History VillainDecay / LiveActionTV

20th Apr '17 2:16:01 AM Morgenthaler
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* Partly due to SeinfeldIsUnfunny, Jerri Manthey in ''Series/{{Survivor}}''. She was seen as the original survivor villain mostly because she was the first to be called that. (Richard Hatch is probably more of the "original" survivor villain) She was actually booed off the stage in ''All Stars'', yet years later after the likes of Boston Rob controlling the game, Russell Hantz sociopathically pushing his way to the finals and ''admittedly'' griefing his fellow players, Jonny Fairplay lying to get a sympathetic advantage, Ami Cusack, and players like Naonka, Corrine, and Randy just being a JerkAss...When Jerri showed up on stage in ''Heroes vs. Villains'' and wasn't like ''any'' of those, people actually ''applauded'' for her.

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* ''Series/{{Survivor}}'':
**
Partly due to SeinfeldIsUnfunny, Jerri Manthey in ''Series/{{Survivor}}''.Manthey. She was seen as the original survivor villain mostly because she was the first to be called that. (Richard Hatch is probably more of the "original" survivor villain) She was actually booed off the stage in ''All Stars'', yet years later after the likes of Boston Rob controlling the game, Russell Hantz sociopathically pushing his way to the finals and ''admittedly'' griefing his fellow players, Jonny Fairplay lying to get a sympathetic advantage, Ami Cusack, and players like Naonka, Corrine, and Randy just being a JerkAss...When Jerri showed up on stage in ''Heroes vs. Villains'' and wasn't like ''any'' of those, people actually ''applauded'' for her.
20th Apr '17 2:15:25 AM Morgenthaler
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* Adam Monroe, formerly BigBad of ''Series/{{Heroes}}'' season 2. When he returned in Season 3, he was downgraded from a MagnificentBastard to comic relief. ''Then'' he was killed off by the new villain, [[spoiler:Mr. Petrelli]], in an EvilerThanThou moment. Oh, and all this took less than ''two episodes'', possibly setting a new record for 'fastest villain decay ever'.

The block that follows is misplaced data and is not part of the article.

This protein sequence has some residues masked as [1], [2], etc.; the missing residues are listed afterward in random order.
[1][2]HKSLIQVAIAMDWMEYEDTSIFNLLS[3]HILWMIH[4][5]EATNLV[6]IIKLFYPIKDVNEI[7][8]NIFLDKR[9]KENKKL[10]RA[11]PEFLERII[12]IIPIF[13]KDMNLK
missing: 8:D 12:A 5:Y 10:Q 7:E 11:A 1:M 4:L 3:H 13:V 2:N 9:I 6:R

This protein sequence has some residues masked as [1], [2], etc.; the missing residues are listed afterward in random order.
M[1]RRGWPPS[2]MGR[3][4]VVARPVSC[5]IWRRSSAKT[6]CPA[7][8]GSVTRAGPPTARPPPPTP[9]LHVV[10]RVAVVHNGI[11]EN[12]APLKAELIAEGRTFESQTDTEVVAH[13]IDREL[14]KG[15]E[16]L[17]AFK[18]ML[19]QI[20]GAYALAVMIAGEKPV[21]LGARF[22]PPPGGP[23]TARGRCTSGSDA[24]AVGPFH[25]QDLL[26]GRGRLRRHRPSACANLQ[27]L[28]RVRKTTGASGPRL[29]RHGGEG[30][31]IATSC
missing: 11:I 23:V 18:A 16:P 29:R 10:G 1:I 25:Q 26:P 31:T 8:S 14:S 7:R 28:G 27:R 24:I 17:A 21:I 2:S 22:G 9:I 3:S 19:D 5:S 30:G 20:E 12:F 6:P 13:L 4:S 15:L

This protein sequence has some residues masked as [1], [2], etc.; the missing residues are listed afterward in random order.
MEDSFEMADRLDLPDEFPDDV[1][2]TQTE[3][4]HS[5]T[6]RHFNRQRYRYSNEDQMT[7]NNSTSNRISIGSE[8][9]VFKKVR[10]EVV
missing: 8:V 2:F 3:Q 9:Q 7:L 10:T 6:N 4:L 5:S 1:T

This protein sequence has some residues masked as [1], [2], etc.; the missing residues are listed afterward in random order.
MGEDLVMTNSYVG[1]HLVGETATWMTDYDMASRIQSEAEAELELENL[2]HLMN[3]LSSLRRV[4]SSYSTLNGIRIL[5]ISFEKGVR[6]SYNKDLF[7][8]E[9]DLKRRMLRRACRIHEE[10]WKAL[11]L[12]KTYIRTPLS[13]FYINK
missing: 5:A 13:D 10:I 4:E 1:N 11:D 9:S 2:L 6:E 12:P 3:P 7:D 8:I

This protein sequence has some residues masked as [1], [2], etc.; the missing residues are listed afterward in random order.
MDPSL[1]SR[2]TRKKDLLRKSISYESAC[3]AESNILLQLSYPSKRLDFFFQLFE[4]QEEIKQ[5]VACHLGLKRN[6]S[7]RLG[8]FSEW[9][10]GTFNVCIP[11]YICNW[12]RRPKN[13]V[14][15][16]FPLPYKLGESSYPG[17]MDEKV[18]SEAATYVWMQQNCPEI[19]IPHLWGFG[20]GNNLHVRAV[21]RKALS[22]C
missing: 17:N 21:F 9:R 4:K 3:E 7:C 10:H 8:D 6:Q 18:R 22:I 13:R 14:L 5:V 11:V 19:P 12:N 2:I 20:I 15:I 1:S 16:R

** Likewise, Maury Parkman was originally toted as "The Nightmare Man", someone ''worse'' than Sylar. As an experienced psychic, he managed to [[KickTheDog put a little girl into a coma]] and [[MindRape continually mess with the heroes' heads]], until he was defeated in a [[CallingTheOldManOut close confrontation with Matt]]. Come Season 3, he is passively following the BigBad's orders, right til he [[spoiler: objects to Petrelli ordering Matt's death]], and has his neck unceremoniously snapped in ''another'' EvilerThanThou moment.

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* ''Series/{{Heroes}}'':
**
Adam Monroe, formerly BigBad of ''Series/{{Heroes}}'' season 2. When he returned in Season 3, he was downgraded from a MagnificentBastard to comic relief. ''Then'' he was killed off by the new villain, [[spoiler:Mr. Petrelli]], in an EvilerThanThou moment. Oh, and all this took less than ''two episodes'', possibly setting a new record for 'fastest villain decay ever'.
** Likewise, Maury Parkman was originally toted as "The Nightmare Man", someone ''worse'' than Sylar. As an experienced psychic, he managed to [[KickTheDog put a little girl into a coma]] and [[MindRape continually mess with the heroes' heads]], until he was defeated in a [[CallingTheOldManOut close confrontation with Matt]]. Come Season 3, he is passively following the BigBad's orders, right til he [[spoiler: objects to Petrelli ordering Matt's death]], and has his neck unceremoniously snapped in ''another'' EvilerThanThou moment.